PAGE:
⦁ historic city now almost a suburb of Tehran
⦁ 12km south of the capital
⦁ city damaged by the Mongols
home to Imamzadeh Shah-e Abdal-Azim.
Located 12km south of Tehran, Rey, also known as Shahr-e Rey (lit. “The City of Rey”) has a history going back some seven thousand years. The city is mentioned in the Bible and its historic name, “Ragha”, can be seen carved into the reliefs at Bisotun which date from 500BC. Alexander the Great Centuries later, Alexander the Great was to capture Rey during his conquest of the then known world. His, and the subsequent invasions of the Arabs and the Mongols all left their marks on this ancient and historically rich city. King Toghrol Beg of the Seljuks made Rey his capital in the 12th century and is said to be buried in the famous Toghrol Tower. The most important site in Rey is the Shrine of Abd al-Azim located in the heart of the city. Al-Azim, a descendent of Imam Hassan, was killed in Rey in 860 and he is buried here along with other important figures in Islamic history including Hamzeh, the brother of Emam Reza, and Taher, the son of Emam Saj’ad. Other graves adjacent to the main shrine include those of famous Islamic scientists and that of Naser al-Din Shah Qajar who was assassinated here after attending Friday prayers in 1896. The shrine is visited by more than 1 million pilgrims every year.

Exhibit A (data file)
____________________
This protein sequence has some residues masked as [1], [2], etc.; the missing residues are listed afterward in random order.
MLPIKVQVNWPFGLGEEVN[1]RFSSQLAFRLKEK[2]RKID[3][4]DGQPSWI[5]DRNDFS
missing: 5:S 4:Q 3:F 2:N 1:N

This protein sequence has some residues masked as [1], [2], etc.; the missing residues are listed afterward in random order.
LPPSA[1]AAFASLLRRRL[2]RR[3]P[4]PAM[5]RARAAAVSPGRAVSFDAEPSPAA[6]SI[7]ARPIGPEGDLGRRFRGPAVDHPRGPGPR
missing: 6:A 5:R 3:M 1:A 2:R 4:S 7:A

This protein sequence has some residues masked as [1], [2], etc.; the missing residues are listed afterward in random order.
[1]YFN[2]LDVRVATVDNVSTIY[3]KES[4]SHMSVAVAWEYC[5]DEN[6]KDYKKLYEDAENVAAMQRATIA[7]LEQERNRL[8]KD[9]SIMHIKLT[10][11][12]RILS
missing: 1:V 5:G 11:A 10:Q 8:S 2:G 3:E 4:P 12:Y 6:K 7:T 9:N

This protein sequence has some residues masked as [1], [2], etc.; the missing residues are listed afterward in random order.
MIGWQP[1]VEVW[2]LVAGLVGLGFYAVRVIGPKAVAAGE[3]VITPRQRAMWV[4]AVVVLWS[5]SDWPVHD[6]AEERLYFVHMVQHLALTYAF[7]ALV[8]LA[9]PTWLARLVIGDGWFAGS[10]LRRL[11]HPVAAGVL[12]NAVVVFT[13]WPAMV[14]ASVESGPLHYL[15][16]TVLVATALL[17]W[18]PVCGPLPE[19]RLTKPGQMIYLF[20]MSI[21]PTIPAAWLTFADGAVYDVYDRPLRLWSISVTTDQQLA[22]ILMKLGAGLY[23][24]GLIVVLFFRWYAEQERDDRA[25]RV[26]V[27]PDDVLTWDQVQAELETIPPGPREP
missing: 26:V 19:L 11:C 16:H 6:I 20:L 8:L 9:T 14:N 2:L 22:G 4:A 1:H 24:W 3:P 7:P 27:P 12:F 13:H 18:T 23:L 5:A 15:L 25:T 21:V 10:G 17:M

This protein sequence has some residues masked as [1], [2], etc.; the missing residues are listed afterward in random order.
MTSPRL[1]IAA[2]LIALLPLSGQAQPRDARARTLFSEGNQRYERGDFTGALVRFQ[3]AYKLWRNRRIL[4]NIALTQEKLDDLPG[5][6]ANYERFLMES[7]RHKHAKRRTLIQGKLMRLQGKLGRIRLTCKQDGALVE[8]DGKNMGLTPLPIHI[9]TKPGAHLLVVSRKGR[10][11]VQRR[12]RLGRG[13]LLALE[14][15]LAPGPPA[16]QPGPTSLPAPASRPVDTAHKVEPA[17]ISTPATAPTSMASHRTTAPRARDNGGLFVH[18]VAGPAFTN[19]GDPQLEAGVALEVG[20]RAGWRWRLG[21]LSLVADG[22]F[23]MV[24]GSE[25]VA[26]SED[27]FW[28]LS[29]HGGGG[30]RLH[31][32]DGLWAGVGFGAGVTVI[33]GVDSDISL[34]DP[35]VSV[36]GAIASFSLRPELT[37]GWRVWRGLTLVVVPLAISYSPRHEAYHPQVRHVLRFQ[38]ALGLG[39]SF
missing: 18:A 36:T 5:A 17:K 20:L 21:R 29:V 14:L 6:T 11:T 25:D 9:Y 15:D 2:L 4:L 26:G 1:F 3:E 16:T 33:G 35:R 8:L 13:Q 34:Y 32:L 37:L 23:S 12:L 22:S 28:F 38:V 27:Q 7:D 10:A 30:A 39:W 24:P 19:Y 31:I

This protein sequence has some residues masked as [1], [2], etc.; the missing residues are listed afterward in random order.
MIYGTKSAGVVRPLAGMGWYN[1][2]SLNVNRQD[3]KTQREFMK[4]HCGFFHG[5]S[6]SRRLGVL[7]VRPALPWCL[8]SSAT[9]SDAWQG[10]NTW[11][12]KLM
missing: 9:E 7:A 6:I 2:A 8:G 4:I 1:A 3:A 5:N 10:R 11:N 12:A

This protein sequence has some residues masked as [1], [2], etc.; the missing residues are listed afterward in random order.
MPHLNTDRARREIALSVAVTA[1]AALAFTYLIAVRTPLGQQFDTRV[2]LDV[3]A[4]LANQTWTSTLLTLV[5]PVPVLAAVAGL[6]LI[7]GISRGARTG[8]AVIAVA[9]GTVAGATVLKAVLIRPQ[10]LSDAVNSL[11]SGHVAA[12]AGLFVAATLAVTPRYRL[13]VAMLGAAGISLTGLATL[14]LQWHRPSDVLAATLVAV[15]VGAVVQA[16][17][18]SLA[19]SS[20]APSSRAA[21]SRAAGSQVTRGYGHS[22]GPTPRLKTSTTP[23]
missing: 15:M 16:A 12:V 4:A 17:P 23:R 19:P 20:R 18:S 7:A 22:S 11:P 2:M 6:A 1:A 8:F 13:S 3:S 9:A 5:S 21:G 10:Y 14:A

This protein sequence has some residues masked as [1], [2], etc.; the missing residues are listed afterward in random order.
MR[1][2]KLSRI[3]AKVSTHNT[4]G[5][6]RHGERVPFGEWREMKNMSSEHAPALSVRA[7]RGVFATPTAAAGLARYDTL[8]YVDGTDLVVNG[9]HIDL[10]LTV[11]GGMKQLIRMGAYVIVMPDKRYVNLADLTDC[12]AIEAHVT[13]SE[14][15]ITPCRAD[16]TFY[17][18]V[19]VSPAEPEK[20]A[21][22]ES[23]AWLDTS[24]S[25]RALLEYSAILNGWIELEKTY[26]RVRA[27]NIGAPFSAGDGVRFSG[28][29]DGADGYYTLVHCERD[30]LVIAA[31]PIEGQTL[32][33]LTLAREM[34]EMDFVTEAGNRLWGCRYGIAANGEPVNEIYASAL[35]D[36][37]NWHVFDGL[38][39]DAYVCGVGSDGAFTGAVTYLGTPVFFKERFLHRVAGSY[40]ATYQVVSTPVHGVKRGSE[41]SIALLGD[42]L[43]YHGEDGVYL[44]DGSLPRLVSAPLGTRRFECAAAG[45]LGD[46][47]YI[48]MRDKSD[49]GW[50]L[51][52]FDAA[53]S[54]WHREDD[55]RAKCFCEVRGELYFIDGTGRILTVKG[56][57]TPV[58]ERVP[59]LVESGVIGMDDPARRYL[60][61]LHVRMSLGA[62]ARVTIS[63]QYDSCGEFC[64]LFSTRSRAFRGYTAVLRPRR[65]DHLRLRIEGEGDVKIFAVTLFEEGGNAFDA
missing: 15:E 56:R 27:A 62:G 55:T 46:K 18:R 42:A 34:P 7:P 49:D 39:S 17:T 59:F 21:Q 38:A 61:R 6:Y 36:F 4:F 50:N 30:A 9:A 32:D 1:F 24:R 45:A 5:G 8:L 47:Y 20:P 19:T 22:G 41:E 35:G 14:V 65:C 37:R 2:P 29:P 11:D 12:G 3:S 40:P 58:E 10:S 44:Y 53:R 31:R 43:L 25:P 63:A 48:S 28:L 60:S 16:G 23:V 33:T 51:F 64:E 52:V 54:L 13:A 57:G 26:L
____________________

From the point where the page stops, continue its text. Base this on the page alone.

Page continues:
The shrine was originally constructed in the Seljuk Period. The brick facade of the mausoleum, on which can be see engravings in Kufic and Seljukid designs, is the oldest remaining structure dating back some 800 years. Extensions were added during the Safavid period and the paintings, mirror work and gilding date from the time of the Qajars. Renovation and expansion work continues to this day.
Access – getting to Rey
Take the subway Line 1 (Red Line) south from Tehran to Shahr-e Rey Station.